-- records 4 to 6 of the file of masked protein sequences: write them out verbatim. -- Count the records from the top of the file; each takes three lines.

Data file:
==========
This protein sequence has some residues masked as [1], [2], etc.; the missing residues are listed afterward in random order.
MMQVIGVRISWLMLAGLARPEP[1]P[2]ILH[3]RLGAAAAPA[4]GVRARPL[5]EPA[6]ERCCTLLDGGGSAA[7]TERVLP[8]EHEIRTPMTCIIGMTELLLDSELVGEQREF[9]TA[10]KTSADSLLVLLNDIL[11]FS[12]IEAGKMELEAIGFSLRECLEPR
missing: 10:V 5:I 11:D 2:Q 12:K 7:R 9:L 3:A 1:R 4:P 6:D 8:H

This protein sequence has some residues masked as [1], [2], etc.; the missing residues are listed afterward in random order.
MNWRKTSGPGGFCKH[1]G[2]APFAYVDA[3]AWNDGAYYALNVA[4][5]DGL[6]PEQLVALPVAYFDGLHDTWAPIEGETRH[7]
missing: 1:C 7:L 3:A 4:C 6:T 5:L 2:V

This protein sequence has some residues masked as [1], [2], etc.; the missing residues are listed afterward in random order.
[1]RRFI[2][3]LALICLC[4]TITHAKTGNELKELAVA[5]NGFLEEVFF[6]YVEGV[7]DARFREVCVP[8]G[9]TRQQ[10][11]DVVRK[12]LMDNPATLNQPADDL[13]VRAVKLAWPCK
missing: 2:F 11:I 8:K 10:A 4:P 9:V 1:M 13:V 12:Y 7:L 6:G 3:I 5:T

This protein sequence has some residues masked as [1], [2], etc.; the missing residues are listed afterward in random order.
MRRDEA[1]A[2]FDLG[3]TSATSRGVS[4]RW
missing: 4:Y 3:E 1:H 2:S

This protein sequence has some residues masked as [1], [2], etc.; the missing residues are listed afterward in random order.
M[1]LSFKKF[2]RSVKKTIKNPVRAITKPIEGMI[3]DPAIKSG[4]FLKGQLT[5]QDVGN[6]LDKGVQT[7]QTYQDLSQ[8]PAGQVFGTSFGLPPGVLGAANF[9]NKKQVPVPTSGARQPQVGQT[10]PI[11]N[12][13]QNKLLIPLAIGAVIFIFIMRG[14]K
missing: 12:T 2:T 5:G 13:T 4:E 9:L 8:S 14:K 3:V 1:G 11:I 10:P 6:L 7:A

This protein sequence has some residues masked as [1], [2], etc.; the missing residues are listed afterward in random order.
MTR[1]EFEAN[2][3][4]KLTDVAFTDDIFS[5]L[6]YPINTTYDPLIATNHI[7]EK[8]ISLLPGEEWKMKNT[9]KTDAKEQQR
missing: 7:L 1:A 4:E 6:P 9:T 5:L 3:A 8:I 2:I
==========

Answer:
This protein sequence has some residues masked as [1], [2], etc.; the missing residues are listed afterward in random order.
MRRDEA[1]A[2]FDLG[3]TSATSRGVS[4]RW
missing: 4:Y 3:E 1:H 2:S

This protein sequence has some residues masked as [1], [2], etc.; the missing residues are listed afterward in random order.
M[1]LSFKKF[2]RSVKKTIKNPVRAITKPIEGMI[3]DPAIKSG[4]FLKGQLT[5]QDVGN[6]LDKGVQT[7]QTYQDLSQ[8]PAGQVFGTSFGLPPGVLGAANF[9]NKKQVPVPTSGARQPQVGQT[10]PI[11]N[12][13]QNKLLIPLAIGAVIFIFIMRG[14]K
missing: 12:T 2:T 5:G 13:T 4:E 9:L 8:S 14:K 3:V 1:G 11:I 10:P 6:L 7:A

This protein sequence has some residues masked as [1], [2], etc.; the missing residues are listed afterward in random order.
MTR[1]EFEAN[2][3][4]KLTDVAFTDDIFS[5]L[6]YPINTTYDPLIATNHI[7]EK[8]ISLLPGEEWKMKNT[9]KTDAKEQQR
missing: 7:L 1:A 4:E 6:P 9:T 5:L 3:A 8:I 2:I